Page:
We divided this basic pre-emption question into three subsidiary questions. 529 U. S., at 867. First, we asked whether the statute’s express pre-emption provision preempted the state tort suit. That statutory clause says that “no State” may “establish, or . . . continue in effect . . . any safety standard applicable to the same aspect of performance” of a motor vehicle or item of equipment “which is not identical to the Federal standard.” 15 U. S. C. §1392(d) (1988 ed.) (emphasis added). We had previously held that a word somewhat similar to “standard,” namely, “requirements” (found in a similar statute) included within its scope state “common-law duties,” such as duties created by state tort law. Medtronic, Inc. v. Lohr, 518 U. S. 470, 502–503 (1996) (plurality opinion); id., at 503–505 (Breyer, J., concurring in part and concurring in judgment); id., at 509–512 (O’Connor, J., concurring in part and dissenting in part). But we nonetheless held that the state tort suit in question fell outside the scope of this particular pre-emption clause. That is primarily because the statute also contains a saving clause, which says that “[c]ompliance with” a federal safety standard “does not exempt any person from any liability under common law.” 15 U. S. C. §1397(k) (emphasis added). Since tort law is ordinarily “common law,” we held that “the presence of the saving clause,” makes clear that Congress intended state tort suits to fall outside the scope of the express pre-emption clause. Geier, 529 U. S., at 868.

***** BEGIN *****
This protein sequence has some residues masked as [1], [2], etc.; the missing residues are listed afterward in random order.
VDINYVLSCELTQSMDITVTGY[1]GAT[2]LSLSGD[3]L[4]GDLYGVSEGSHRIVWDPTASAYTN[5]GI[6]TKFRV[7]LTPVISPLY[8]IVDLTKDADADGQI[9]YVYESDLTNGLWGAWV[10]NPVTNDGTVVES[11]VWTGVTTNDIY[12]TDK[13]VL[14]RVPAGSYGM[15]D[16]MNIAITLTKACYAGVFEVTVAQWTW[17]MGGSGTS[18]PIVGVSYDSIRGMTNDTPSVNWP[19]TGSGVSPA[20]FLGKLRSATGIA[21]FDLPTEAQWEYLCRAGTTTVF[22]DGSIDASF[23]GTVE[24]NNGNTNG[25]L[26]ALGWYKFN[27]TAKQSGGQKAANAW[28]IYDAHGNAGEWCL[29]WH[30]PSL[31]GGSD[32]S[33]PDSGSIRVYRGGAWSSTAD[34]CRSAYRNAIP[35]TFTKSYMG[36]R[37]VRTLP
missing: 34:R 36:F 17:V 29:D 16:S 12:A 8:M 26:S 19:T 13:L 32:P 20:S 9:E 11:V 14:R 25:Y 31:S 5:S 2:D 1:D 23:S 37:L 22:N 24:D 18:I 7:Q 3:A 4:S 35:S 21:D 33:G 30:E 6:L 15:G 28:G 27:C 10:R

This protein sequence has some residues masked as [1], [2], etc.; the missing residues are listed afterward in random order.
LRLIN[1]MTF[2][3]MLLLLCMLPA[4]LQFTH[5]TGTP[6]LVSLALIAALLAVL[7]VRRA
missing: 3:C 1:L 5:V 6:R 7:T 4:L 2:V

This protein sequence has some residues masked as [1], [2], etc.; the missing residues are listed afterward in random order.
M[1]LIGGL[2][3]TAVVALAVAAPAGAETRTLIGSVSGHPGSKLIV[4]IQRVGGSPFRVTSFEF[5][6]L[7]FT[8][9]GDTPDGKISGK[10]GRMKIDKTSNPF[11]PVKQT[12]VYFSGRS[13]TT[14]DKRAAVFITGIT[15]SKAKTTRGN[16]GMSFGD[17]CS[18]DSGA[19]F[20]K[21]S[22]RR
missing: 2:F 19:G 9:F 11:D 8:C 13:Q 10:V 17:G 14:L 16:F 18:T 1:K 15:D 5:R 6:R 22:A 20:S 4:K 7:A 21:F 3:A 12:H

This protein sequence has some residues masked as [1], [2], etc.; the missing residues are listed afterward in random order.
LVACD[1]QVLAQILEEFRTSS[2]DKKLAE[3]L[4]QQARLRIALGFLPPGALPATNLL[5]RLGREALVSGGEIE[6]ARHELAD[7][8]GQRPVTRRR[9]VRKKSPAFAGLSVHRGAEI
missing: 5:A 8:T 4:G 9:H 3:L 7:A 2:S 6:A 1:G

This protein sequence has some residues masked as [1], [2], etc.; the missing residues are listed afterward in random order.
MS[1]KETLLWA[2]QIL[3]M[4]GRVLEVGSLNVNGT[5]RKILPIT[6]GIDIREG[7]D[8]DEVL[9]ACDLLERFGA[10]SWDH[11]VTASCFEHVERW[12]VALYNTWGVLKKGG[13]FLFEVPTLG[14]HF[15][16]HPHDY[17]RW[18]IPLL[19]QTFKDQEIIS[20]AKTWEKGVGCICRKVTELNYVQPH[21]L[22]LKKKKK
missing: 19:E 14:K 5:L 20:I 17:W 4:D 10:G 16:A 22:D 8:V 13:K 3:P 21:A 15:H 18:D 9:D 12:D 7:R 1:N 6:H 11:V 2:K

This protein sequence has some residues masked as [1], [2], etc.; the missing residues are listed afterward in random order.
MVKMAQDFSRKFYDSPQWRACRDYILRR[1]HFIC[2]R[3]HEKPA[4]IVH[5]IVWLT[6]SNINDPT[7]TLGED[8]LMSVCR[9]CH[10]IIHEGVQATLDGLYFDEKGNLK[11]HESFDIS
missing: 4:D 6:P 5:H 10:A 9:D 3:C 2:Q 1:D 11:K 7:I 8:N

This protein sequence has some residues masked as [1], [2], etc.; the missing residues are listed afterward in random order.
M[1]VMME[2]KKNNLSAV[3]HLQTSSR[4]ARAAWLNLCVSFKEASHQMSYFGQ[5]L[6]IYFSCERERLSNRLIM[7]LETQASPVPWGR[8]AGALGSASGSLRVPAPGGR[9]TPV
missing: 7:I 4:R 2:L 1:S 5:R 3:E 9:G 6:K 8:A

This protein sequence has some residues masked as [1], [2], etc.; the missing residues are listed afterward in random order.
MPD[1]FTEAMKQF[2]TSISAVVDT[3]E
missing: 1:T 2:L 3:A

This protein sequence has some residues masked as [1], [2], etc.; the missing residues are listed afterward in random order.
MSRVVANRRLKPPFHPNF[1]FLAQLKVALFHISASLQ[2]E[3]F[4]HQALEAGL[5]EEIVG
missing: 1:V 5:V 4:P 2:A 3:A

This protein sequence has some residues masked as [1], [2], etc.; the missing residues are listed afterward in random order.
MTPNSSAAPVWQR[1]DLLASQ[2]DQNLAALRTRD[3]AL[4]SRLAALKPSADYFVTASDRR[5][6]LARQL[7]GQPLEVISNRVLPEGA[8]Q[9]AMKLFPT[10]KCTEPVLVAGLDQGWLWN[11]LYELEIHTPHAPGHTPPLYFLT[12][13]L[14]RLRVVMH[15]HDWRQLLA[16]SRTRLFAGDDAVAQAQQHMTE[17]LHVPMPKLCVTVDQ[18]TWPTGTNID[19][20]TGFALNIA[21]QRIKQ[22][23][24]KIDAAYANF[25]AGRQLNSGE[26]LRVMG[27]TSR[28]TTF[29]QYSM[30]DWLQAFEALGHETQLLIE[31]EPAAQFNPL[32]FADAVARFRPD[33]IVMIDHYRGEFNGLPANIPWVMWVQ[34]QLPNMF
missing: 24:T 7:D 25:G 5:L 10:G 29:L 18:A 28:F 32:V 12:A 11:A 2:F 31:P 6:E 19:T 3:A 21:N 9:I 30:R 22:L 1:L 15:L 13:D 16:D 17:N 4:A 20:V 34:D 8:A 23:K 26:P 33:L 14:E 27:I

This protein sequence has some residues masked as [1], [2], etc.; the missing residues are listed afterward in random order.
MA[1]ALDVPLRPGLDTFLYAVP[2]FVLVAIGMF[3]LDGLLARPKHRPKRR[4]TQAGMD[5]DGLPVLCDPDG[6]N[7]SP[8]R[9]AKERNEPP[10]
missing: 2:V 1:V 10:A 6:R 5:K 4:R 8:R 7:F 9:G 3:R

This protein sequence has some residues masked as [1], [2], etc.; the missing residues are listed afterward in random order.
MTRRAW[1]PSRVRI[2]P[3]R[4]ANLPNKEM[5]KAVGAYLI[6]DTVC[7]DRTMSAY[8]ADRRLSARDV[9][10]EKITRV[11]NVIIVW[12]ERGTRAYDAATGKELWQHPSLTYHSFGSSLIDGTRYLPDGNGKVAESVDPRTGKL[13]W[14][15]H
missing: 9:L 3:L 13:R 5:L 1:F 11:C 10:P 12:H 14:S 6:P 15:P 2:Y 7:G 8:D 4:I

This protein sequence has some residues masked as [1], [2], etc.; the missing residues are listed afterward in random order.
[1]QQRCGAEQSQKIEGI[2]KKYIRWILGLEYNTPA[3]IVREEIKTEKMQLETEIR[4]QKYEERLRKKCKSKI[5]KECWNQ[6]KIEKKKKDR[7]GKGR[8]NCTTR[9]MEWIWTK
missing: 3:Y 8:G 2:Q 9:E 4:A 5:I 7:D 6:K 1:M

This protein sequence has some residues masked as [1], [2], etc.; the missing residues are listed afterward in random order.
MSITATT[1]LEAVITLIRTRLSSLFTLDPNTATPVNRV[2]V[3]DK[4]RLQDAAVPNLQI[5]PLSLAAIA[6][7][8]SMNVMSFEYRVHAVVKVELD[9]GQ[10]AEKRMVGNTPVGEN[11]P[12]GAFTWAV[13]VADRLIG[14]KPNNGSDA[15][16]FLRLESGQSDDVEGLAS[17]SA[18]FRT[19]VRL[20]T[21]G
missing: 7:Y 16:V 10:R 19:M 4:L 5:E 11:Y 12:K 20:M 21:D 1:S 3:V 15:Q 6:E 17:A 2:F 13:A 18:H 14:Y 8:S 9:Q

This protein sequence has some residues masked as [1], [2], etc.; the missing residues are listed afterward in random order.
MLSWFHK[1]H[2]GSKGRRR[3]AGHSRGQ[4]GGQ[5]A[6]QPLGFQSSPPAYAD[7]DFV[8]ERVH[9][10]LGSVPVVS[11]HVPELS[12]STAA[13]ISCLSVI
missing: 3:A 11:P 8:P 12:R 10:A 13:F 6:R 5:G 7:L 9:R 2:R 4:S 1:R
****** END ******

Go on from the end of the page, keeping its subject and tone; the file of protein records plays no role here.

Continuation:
Second, we asked the converse question: The saving clause at least removes tort actions from the scope of the express pre-emption clause. Id., at 869. But does it do more? Does it foreclose or limit “the operation of ordinary pre-emption principles insofar as those principles instruct us to read” federal statutes as pre-empting state laws (including state common-law standards) that “actually conflict” with the federal statutes (or related regulations)? Ibid. (internal quotation marks omitted). We concluded that the saving clause does not foreclose or limit the operation of “ordinary pre-emption principles, grounded in longstanding precedent.” Id., at 874.

   These two holdings apply directly to the case before us. We here consider (1) the same statute, 15 U. S. C. §1381 et seq.; (2) a later version of the same regulation, FMVSS 208; and (3) a somewhat similar claim that a state tort action conflicts with the federal regulation. In light of Geier, the statute’s express pre-emption clause cannot pre-empt the common-law tort action; but neither can the statute’s saving clause foreclose or limit the operation of ordinary conflict pre-emption principles. We consequently turn our attention to Geier’s third subsidiary question, whether, in fact, the state tort action conflicts with the federal regulation.